How Banks are Digitising KYC Today

Kyc Process

The 2008 financial crisis shook up the whole world and many economies. Since then, banks have been charged with more regulations than ever before. Non-compliance with these regulations attracts monumental fines. Additionally, these banks sometimes end up losing their licenses. Due to faulty regulatory practices, finance regulators have charged banks with $23.52 billion in KYC and money laundering fines between 2008 and 2018.

This new mandate for increased regulations has put banks in a fix. They are now struggling to follow the new regulatory requirements while also ensuring a smooth and seamless customer experience  for their new and existing customers.

Understanding the KYC Process

With the digital boom, the number of fake accounts and cases of credit fraud have skyrocketed. In compliance with Know Your Customer (KYC) regulations, banks need to authenticate their customers’ identities and analyse if there are chances of different individuals engaging in criminal activities like money laundering. Using their analysis, a risk rating is prepared. This risk rating is globally or nationally accepted and based on this rating, credit applications and account opening requests are accepted or rejected.

The KYC process is important because it protects the financial institution, the individual and the overall economy. But even as banks spend huge amounts of funds to simplify the KYC process, customers report this process to be tedious and disrupting.

The Dawn of Digital KYC

Digitisation has enabled simplification of the KYC process. Earlier, it was done physically by collecting and verifying hard copies of identification documents. Customers would have to visit banks multiple times, while banks would spend time doing background checks to verify the information provided. This was a time-consuming process, incurred extra costs and hindered banks from expanding their customer base.

The launch of Aadhaar cards facilitated a digital KYC process in India to a great extent. It has made the KYC process easier, more efficient, and secure, opening a world of opportunities for FinTech companies and startups. It also proved to be a crucial turning point in a debt-averse society, leading up to a leveraged one.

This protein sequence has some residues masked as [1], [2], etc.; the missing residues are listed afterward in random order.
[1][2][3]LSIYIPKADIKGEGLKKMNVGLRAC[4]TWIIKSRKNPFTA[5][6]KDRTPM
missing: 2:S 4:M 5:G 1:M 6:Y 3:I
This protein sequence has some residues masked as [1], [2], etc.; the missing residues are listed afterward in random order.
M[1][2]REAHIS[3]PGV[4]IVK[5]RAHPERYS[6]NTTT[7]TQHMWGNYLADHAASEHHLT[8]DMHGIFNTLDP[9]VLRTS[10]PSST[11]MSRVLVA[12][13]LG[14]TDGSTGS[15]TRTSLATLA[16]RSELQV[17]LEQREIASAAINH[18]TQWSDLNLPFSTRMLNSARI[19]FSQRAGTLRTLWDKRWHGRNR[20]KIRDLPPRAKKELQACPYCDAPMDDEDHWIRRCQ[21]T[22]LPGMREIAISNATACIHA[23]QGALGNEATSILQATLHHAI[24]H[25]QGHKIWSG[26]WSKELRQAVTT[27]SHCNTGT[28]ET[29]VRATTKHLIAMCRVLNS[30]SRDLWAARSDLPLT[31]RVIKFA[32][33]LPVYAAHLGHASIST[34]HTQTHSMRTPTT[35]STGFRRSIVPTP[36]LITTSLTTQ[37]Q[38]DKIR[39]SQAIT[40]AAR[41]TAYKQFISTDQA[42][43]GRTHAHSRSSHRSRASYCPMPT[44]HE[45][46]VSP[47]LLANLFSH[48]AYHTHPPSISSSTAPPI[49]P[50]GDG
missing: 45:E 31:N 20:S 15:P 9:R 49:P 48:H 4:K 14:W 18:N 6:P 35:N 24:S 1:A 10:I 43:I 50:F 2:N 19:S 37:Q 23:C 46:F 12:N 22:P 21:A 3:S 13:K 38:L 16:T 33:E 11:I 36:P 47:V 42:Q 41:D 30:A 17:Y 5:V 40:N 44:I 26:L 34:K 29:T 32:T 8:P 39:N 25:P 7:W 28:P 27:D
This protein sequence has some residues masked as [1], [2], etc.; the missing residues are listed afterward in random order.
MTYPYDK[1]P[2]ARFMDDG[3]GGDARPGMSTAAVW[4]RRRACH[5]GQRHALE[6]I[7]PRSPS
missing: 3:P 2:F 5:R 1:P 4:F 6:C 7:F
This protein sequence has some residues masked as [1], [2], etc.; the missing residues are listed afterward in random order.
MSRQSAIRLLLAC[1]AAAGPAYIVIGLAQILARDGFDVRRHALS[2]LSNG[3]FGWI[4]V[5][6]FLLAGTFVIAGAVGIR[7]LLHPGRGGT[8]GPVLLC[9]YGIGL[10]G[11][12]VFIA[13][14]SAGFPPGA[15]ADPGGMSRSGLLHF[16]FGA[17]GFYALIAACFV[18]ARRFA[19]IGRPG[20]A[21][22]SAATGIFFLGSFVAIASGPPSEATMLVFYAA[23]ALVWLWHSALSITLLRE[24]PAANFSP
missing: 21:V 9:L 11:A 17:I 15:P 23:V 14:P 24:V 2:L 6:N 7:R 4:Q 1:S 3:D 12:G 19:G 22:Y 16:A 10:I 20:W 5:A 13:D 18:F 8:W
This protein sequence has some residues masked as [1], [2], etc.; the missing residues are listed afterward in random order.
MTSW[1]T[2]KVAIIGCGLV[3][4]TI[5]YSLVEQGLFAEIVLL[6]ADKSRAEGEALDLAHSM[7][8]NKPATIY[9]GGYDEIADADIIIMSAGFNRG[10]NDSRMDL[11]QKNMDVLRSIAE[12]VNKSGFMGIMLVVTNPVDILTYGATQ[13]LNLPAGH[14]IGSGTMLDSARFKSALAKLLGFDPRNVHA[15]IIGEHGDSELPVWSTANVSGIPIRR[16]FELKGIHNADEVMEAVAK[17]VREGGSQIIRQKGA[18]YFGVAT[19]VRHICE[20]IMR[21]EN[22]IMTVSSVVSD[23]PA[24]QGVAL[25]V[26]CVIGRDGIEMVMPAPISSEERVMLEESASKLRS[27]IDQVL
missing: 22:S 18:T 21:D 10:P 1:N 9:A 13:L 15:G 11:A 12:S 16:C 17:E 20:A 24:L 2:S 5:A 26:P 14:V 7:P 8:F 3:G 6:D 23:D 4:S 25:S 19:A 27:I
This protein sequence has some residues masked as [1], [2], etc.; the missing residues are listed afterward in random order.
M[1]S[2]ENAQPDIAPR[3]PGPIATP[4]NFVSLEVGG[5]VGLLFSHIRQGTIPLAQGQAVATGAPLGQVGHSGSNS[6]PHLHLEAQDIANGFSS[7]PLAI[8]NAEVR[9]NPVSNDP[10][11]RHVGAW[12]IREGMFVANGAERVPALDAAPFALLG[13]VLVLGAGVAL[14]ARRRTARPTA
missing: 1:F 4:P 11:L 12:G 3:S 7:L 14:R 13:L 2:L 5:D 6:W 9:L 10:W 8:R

Challenges Faced By Digital KYC

An offline verification process was initiated by the UIDAI which failed to see mass adoption. Offline verification means that the identity of the Aadhaar cardholder would be verified without authentication through modes specified in the regulations. However, this system is yet to be recognised by the regulatory authorities. An amendment was proposed that balances the privacy concerns and personal sensitive information belonging to people linking their Aadhaar cards to other essential services like bank accounts and SIM cards as this information is accessible through Aadhaar-based authentication. Yet, the ease of streamlining authentication processes through Aadhaar has not been enough to encourage mass adoption.

Some non-banking finance companies are still compelled to undertake a consent-based offline verification as mentioned in the Amendment Act or originally seen and verified (OSV) copies of identity-related documents. These make a physical verification mandatory, losing out on the benefits of digital KYC. A central registry for KYC was ideated and implemented but it has not been integrated with FinTech companies, and currently caters to only a selection of industries and consumers.

Though there has been a surge in the usage of technology, there is hesitation in the adoption of data-driven authentication technology in major FinTech companies. By limiting their innovations to the demands of the regulatory bodies, finance and security companies tend to not be user-friendly. One only hopes that with the increasing technological advancements, regulatory bodies will be more accepting of switching to AI-powered authentication solutions.